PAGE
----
- The strategies put forward offer industry stakeholders a framework for continuous improvement: recognition of farmers for the agro-environmental practices they implement, knowledge building and transfer, training and support.
5. WHAT IS ÉQUITERRE’S INVOLVEMENT IN IMPLEMENTING THE PAD?
Équiterre hopes that the PAD will bring about a transition to regenerative agriculture which will result in many medium- and long-term benefits for our communities, our farms, the environment and our health; also enabling us to reach many of Quebec’s Bio-Food Policy objectives.
There is still much to be done in the coming years, and it will be essential to ensure that the PAD produces concrete results and is commensurate with the current and upcoming climate, biodiversity, social and economic crises.
Équiterre has been working on climate agriculture issues across Canada since 2019 and will continue to work towards bringing about the transition to sustainable agriculture in Canada, with the support of our members and the general public. We will continue to press for the necessary public policies and will continue to encourage and support farmers to adopt practices that promote soil health.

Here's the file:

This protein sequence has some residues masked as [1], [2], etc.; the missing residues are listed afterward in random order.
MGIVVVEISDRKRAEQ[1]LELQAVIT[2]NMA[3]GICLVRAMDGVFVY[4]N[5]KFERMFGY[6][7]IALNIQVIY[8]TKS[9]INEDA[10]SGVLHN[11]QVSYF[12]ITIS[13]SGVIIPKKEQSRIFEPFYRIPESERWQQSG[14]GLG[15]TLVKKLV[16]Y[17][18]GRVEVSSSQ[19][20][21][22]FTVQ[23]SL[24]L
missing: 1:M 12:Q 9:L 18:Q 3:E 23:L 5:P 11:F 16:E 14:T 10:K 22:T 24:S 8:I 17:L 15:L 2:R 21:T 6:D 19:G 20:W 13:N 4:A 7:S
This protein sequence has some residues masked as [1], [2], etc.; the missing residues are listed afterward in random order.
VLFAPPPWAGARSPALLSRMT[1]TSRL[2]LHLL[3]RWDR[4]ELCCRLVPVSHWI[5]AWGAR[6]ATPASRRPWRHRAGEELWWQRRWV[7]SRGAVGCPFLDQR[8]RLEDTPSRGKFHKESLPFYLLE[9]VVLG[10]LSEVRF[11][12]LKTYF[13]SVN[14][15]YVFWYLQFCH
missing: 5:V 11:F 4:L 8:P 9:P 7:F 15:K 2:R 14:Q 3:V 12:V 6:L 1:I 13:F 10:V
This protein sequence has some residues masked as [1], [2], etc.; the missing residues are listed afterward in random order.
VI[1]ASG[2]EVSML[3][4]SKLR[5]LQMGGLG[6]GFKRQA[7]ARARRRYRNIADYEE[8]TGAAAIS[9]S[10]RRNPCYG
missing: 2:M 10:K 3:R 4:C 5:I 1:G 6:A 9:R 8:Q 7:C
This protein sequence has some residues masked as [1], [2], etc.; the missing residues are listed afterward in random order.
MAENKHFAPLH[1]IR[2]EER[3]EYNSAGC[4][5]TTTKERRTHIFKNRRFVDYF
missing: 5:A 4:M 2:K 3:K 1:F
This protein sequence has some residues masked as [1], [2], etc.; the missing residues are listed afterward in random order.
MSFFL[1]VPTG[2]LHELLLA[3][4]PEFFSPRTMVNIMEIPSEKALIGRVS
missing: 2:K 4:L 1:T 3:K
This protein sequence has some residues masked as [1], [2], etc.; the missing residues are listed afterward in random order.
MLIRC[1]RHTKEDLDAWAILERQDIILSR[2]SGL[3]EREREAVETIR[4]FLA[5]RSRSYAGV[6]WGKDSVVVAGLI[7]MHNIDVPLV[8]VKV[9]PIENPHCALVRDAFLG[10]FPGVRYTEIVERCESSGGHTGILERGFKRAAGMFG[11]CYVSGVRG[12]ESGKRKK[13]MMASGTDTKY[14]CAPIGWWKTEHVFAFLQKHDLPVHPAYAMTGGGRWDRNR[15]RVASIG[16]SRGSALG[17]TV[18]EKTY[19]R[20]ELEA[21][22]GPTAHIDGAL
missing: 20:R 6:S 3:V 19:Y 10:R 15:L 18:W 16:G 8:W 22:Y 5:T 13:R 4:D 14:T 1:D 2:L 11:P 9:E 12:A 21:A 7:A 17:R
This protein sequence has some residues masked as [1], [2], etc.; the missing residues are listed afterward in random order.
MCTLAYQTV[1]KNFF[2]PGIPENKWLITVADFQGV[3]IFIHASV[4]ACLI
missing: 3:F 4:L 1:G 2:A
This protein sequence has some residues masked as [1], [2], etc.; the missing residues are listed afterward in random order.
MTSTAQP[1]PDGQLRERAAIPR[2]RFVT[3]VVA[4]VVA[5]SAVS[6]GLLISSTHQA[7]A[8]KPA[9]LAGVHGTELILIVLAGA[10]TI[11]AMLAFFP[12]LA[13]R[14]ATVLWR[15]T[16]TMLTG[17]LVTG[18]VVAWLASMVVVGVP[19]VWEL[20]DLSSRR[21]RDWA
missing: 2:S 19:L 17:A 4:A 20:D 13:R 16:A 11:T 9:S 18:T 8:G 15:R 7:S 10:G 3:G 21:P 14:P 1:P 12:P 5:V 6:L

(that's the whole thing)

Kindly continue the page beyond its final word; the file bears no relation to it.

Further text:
We will also continue to highlight the soil health and conservation practices that have already been implemented by large-scale Quebec producers through our Vitrines technologiques project.
At the national level, we will continue to bring Canadian experts together to report on agricultural best practices that promote soil health as well as on innovative programs and policies that can help these practices be adopted on a wider scale.
· Has a budget of $125 million over five years.
· Includes a plan to hire additional human resources.
· Aims to achieve concrete, measurable results through targeted action.
· Aims to speed up the implementation of agro-environmental practices.
· Focuses on flexibility, acting as a catalyst and adapting to regional diversity.
· Places producers at the heart of the action by recognizing their skills, innovation and efforts in implementing agro-environmental practices.
· Addresses the majority of the CAPERN’s recommendations.
· Addresses the UPA’s Plan vert agricole (Green Agricultural Plan).
· Addresses the expectations of residents and consumers.
· Will align with the Quebec government’s highly anticipated Plan pour une économie verte 2030 (2030 Green Economy Plan)
· Press release - Équiterre welcomes Quebec’s sustainable agriculture plan
· Section Agriculture and food at the heart of our lives!
· News Climate agriculture: A solution from the soil
· Vitrines en santé et conservation des sols (in French only)